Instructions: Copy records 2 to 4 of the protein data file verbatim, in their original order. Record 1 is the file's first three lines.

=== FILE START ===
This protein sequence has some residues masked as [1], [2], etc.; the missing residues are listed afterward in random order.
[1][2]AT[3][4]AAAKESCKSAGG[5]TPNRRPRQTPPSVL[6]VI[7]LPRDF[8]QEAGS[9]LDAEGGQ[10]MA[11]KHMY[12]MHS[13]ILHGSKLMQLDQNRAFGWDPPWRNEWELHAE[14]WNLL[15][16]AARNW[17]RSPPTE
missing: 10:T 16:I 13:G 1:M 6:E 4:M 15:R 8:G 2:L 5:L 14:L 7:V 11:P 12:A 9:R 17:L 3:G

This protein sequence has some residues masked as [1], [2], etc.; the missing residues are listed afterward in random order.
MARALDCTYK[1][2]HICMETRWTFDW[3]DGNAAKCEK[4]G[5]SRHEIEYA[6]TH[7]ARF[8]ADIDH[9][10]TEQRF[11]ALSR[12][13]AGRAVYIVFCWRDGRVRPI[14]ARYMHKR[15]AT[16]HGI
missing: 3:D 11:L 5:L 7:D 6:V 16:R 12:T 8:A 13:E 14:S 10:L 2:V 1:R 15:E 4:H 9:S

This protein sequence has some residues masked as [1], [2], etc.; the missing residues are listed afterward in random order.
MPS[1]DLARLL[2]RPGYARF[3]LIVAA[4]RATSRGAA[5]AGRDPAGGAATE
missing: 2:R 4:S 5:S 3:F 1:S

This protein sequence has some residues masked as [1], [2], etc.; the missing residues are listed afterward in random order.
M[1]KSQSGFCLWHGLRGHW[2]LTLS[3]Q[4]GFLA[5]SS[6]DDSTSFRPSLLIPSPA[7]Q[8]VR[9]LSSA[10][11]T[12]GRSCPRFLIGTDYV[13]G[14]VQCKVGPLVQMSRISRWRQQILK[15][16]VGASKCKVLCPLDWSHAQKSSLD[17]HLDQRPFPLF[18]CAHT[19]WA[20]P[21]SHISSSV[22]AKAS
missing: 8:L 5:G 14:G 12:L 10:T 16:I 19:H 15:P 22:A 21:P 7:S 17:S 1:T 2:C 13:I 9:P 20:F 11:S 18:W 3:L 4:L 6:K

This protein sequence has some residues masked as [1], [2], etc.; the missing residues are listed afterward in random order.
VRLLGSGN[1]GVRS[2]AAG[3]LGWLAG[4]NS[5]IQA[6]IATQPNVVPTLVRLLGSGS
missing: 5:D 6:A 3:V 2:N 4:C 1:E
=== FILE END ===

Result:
This protein sequence has some residues masked as [1], [2], etc.; the missing residues are listed afterward in random order.
MARALDCTYK[1][2]HICMETRWTFDW[3]DGNAAKCEK[4]G[5]SRHEIEYA[6]TH[7]ARF[8]ADIDH[9][10]TEQRF[11]ALSR[12][13]AGRAVYIVFCWRDGRVRPI[14]ARYMHKR[15]AT[16]HGI
missing: 3:D 11:L 5:L 7:D 6:V 16:R 12:T 8:A 13:E 14:S 10:L 2:V 1:R 15:E 4:H 9:S

This protein sequence has some residues masked as [1], [2], etc.; the missing residues are listed afterward in random order.
MPS[1]DLARLL[2]RPGYARF[3]LIVAA[4]RATSRGAA[5]AGRDPAGGAATE
missing: 2:R 4:S 5:S 3:F 1:S

This protein sequence has some residues masked as [1], [2], etc.; the missing residues are listed afterward in random order.
M[1]KSQSGFCLWHGLRGHW[2]LTLS[3]Q[4]GFLA[5]SS[6]DDSTSFRPSLLIPSPA[7]Q[8]VR[9]LSSA[10][11]T[12]GRSCPRFLIGTDYV[13]G[14]VQCKVGPLVQMSRISRWRQQILK[15][16]VGASKCKVLCPLDWSHAQKSSLD[17]HLDQRPFPLF[18]CAHT[19]WA[20]P[21]SHISSSV[22]AKAS
missing: 8:L 5:G 14:G 12:L 10:T 16:I 19:H 15:P 22:A 21:P 7:S 17:S 1:T 2:C 13:I 9:P 20:F 11:S 18:W 3:L 4:L 6:K